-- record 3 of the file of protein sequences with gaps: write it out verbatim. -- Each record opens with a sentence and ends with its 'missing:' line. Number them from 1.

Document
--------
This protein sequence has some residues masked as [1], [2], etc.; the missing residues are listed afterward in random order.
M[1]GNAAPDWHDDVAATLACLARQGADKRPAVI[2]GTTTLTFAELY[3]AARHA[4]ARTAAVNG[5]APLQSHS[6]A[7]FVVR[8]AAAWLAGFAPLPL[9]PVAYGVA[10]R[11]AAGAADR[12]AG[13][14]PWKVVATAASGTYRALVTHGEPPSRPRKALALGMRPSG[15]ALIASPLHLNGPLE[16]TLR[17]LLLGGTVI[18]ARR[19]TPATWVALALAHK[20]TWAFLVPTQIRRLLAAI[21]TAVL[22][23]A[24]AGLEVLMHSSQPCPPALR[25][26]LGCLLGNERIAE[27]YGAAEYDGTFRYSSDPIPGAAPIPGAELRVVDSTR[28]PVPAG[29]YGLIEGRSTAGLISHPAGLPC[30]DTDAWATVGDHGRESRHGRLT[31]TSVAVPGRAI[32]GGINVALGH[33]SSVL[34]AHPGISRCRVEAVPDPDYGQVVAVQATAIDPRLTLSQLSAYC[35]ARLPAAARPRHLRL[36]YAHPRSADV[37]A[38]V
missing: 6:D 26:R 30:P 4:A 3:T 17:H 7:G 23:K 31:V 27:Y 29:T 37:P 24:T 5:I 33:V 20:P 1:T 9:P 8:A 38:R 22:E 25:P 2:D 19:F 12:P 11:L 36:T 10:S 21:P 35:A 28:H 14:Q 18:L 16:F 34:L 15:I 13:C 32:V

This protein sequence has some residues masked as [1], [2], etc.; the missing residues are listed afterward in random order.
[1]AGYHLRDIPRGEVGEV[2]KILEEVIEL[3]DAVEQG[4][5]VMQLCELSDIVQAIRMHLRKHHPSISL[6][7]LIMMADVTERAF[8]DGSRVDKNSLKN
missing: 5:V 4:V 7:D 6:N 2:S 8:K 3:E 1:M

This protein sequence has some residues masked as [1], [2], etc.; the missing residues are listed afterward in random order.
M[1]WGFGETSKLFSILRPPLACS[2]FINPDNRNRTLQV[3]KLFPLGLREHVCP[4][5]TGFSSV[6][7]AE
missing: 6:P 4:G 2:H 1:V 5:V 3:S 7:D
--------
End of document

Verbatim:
This protein sequence has some residues masked as [1], [2], etc.; the missing residues are listed afterward in random order.
M[1]WGFGETSKLFSILRPPLACS[2]FINPDNRNRTLQV[3]KLFPLGLREHVCP[4][5]TGFSSV[6][7]AE
missing: 6:P 4:G 2:H 1:V 5:V 3:S 7:D